While 2014 will put Ford Motor Co. to the test, Executive Chairman Bill Ford says the company is up for the challenge.
In a Conference Room interview with FBN’s Jeff Flock, Ford says the company will be putting out 23 new products this year.
“We’ve never had anything like this in our entire industry, and so we’re building plants all around the world. We’re launching for us an unprecedented number of new products that will pay off,” says Ford. “This is a year where we’ve got a lot of hard work to do.”
Luckily, Ford says he got plenty of good advice from his father, William Ford, Sr., who died last month at age 88.
“He always had a very independent viewpoint on what was right and wrong, and he always took the long view,” says Ford. “My father had seen enough in his lifetime to not get too rattled by the moment, and so he was very much behind the fact that … We took a big bet on technology, on reinventing our company.”
Ford says his father always told him to stay the course.
“It shows the love we have for this company. Maybe it sounds trite in this day and age to talk about loving a company but it’s true. For me, Ford has never been a job -- it’s my life,” says Ford.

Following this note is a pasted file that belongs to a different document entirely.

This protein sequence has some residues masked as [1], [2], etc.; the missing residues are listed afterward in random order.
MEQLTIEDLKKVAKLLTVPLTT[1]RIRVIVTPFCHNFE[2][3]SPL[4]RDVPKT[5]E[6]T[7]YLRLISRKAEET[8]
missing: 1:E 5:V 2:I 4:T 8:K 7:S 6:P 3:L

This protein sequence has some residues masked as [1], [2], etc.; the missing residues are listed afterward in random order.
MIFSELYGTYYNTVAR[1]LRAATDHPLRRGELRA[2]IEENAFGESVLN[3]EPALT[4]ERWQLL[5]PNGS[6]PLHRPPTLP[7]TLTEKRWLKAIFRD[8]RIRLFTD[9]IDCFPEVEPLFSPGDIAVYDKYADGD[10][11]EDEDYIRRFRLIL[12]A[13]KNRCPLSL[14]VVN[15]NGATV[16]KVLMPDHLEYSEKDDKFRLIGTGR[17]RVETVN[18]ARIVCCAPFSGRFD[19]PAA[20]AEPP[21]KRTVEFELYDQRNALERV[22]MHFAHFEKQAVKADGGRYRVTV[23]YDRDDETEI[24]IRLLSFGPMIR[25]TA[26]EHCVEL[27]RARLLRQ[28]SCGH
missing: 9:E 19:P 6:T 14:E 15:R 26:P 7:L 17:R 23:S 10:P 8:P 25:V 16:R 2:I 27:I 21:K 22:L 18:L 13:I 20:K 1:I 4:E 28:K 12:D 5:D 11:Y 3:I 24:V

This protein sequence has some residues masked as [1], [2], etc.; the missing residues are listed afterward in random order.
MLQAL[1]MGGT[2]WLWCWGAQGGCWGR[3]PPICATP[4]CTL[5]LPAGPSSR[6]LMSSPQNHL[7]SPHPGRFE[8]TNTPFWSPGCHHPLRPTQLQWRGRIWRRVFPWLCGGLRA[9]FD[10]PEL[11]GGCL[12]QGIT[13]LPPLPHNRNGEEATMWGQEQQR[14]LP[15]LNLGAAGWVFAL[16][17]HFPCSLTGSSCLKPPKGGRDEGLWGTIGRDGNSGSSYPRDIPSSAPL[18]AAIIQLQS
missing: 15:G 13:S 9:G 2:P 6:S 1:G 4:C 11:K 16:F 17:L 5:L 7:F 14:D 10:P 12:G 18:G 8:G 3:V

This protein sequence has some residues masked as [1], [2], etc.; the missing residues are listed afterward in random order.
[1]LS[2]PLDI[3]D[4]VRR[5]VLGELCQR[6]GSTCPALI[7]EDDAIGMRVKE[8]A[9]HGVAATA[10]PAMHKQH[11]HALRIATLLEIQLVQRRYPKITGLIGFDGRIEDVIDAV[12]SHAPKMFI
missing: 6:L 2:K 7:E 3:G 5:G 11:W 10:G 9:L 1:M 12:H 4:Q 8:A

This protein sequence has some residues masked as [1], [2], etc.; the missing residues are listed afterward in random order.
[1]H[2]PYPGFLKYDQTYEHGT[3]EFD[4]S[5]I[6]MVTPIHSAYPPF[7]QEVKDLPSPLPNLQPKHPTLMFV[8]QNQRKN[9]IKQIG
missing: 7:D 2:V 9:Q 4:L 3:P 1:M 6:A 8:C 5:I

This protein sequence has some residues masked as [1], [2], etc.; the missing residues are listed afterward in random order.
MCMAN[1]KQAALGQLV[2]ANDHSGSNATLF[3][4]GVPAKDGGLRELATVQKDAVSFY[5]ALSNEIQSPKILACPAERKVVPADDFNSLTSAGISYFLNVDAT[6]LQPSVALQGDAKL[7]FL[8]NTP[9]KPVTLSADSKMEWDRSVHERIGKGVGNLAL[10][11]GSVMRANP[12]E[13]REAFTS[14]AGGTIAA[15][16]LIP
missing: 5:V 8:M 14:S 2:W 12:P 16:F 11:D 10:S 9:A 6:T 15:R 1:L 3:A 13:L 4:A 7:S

Ford also says he holds a lot of confidence in Alan Mulally, who has been president and CEO of Ford Motor Co. since 2006. Previously, Ford himself was serving as CEO, COO and president.
“One of the things we’ve done is we’ve developed a really good team …That’s part of what a great CEO does, is not just do a wonderful job but get the next generation ready, and Alan does that,” says Ford.
And while Ford laughingly admits he wants Mulally to stay at Ford until his death, he says he understands it may not last quite that long. Earlier this year, there was speculation that Mulally might leave to take the top spot at Microsoft.
“These are tough jobs and they wear on you,” says Ford. “No matter how good a job you’re doing, it wears on you.”
Ford says part of the problem is the pace of doing business in today’s tech-driven world.
“These used to be jobs where you’d go home at night. There was no cell phone; there was no email; there were no texts,” says Ford. “You didn’t operate as globally as you do today. Now you have to be available 24/7.”